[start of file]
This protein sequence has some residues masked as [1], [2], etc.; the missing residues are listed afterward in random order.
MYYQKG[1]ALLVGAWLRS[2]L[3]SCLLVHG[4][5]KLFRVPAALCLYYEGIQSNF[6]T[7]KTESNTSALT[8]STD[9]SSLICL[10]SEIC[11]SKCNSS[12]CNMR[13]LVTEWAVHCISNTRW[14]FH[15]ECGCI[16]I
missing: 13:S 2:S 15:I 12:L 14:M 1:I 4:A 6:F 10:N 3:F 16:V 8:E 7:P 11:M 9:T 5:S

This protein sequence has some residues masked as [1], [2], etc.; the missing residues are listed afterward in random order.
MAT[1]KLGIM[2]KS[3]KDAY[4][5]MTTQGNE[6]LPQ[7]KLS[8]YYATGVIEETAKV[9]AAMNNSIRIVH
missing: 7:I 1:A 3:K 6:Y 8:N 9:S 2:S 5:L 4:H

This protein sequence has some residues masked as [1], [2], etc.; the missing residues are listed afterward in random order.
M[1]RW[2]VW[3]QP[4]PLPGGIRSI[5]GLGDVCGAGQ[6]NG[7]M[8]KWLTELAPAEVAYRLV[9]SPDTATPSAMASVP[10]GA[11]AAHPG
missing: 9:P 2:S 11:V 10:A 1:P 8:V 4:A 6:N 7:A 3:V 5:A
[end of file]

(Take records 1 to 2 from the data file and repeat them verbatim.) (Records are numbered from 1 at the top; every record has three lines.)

This protein sequence has some residues masked as [1], [2], etc.; the missing residues are listed afterward in random order.
MYYQKG[1]ALLVGAWLRS[2]L[3]SCLLVHG[4][5]KLFRVPAALCLYYEGIQSNF[6]T[7]KTESNTSALT[8]STD[9]SSLICL[10]SEIC[11]SKCNSS[12]CNMR[13]LVTEWAVHCISNTRW[14]FH[15]ECGCI[16]I
missing: 13:S 2:S 15:I 12:L 14:M 1:I 4:A 6:F 10:N 3:F 16:V 8:E 7:P 11:M 9:T 5:S

This protein sequence has some residues masked as [1], [2], etc.; the missing residues are listed afterward in random order.
MAT[1]KLGIM[2]KS[3]KDAY[4][5]MTTQGNE[6]LPQ[7]KLS[8]YYATGVIEETAKV[9]AAMNNSIRIVH
missing: 7:I 1:A 3:K 6:Y 8:N 9:S 2:S 5:L 4:H